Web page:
B7 can bind to and activate T-cells through the CD28 antigen.   However, B7 also can bind to another surface protein called CTLA4. CTLA4 has an opposite effect by blocks T-cell activation. Thus the CD28 and CTLA4 pathways are involved in a complex balancing act to maintain immunologic homeostasis.

Efforts to develop new anti-cancer treatments have targeted the CD28 and CTLA4 signaling pathways. Since the CTLA4 pathway lowers T-cell responsiveness, anti-tumor immunity can be greatly enhanced by blocking the CTLA4 signal. Mice immunized with antibody against CTLA4 display a dramatic resistance to tumor challenge and, in some cases, are able to clear established tumors. Antagonistic antibodies against CTLA4 received FDA approval for melanoma (the first immune checkpoint blockade therapy), and studies for additional CTLA4 antagonists are the focus of many anti-cancer drug discovery programs.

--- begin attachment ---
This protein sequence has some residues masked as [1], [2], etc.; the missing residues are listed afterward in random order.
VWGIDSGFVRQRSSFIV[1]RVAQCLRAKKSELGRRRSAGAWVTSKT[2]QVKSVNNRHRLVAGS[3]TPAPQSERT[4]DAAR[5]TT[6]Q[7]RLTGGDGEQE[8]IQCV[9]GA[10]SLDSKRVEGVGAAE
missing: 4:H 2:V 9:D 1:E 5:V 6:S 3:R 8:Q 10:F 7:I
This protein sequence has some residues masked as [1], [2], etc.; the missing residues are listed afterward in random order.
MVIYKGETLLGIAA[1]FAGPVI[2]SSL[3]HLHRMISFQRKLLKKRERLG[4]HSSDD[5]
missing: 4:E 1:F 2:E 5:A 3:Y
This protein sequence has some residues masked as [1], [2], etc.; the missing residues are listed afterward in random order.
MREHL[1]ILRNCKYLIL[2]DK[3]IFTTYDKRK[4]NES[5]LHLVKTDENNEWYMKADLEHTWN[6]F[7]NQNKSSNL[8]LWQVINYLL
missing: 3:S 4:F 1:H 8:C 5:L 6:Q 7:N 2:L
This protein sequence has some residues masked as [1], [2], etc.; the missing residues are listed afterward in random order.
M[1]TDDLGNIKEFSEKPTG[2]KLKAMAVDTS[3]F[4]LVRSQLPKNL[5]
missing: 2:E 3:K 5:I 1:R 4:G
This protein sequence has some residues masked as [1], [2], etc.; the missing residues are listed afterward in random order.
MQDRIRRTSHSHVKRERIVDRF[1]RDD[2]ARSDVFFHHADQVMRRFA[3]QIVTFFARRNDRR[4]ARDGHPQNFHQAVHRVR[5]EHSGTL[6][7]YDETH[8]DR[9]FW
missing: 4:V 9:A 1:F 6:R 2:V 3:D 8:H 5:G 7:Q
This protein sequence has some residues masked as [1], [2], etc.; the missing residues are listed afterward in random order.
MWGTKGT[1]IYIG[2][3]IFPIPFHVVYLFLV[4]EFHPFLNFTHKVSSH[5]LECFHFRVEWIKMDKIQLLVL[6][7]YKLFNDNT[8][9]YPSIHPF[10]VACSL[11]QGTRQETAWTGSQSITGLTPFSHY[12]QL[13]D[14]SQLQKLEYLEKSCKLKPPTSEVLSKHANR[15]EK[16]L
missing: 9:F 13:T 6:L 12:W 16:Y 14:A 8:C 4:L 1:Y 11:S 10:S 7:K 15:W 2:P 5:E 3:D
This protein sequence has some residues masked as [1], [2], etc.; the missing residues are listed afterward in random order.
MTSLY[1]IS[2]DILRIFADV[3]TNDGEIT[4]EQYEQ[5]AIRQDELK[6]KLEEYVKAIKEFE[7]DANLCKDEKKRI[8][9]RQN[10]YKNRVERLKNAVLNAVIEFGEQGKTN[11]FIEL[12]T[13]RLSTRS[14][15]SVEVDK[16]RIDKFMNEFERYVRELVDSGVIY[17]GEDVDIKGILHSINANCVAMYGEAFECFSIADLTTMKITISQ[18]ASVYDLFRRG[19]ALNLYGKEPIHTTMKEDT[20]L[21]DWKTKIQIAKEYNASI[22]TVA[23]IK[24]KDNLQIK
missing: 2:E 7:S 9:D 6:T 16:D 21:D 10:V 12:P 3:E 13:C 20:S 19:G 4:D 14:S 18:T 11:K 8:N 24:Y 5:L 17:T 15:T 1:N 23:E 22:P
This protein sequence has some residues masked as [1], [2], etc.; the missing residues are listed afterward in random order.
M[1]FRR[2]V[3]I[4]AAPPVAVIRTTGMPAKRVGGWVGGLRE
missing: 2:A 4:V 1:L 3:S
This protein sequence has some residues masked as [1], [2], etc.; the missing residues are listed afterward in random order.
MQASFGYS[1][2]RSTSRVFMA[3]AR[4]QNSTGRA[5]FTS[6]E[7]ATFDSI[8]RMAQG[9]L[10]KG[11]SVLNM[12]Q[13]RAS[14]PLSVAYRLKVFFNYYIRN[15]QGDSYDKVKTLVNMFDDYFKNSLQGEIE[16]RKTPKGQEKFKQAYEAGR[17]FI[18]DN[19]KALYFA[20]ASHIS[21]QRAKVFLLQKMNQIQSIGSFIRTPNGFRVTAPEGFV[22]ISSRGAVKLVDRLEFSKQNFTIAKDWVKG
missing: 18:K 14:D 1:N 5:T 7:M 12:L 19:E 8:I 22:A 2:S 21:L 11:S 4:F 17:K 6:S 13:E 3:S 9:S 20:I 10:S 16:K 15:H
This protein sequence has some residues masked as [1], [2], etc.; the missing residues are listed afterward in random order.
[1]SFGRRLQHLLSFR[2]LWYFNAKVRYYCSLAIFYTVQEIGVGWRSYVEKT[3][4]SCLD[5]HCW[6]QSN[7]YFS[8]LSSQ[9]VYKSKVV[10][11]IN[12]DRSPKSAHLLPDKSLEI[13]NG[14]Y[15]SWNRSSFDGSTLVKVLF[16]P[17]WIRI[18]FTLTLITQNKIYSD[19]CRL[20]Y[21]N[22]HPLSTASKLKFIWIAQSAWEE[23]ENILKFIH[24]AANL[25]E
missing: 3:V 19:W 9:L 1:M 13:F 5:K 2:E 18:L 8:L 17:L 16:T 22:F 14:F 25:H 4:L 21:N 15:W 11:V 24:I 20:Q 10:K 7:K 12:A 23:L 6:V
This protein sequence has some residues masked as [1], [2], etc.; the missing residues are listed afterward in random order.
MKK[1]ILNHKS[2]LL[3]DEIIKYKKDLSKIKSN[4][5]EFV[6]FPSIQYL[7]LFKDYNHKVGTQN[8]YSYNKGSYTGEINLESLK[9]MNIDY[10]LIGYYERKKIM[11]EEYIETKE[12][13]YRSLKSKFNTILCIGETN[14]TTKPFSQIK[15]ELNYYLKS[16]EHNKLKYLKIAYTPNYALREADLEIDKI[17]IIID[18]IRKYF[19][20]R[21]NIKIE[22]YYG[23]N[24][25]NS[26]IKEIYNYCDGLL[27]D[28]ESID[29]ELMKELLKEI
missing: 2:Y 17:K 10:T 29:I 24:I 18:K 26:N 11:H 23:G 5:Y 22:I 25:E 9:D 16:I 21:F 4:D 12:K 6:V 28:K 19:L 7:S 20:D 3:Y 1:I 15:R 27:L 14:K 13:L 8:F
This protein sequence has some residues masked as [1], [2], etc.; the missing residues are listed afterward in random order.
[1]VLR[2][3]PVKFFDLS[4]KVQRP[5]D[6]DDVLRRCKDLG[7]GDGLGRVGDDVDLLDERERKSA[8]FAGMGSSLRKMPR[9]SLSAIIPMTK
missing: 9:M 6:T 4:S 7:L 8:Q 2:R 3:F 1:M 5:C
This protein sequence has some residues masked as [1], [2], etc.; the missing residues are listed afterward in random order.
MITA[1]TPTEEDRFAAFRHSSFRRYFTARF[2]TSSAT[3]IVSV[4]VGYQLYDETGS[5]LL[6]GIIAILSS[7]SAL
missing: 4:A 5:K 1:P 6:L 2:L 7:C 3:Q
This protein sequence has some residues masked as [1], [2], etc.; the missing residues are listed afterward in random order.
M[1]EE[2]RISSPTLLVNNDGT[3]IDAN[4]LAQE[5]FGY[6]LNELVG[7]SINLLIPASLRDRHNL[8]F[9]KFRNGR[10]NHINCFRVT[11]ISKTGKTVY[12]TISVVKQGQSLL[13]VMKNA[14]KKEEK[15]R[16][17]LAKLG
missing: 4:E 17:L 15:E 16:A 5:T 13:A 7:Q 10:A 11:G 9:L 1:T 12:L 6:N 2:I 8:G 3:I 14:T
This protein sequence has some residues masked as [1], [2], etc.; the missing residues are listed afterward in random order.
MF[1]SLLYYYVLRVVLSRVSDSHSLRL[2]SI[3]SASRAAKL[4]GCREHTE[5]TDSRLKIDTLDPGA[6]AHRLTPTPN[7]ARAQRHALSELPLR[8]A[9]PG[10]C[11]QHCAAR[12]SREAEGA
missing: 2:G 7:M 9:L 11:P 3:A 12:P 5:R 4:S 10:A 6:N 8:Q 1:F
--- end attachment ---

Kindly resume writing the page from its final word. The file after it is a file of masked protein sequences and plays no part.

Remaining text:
On the other hand, shutting down the immune response can be important in autoimmune diseases and other inflammatory disorders caused by excessive T-cell activation. Agonists of CTLA4 are being studied for their potential therapeutic value in Rheumatoid Arthritis (FDA approved), Psoriasis, and Graft rejection (approved). Similarly, blockade of CD28 is also effective at stopping T-cell activation, and the CD28 pathway is the target of a number of new approaches to treat Lupus, Arthritis, and Immune tolerance in transplantation.

The most advanced B7-1 / CD28 and B7-1 / CTLA4 screening reagents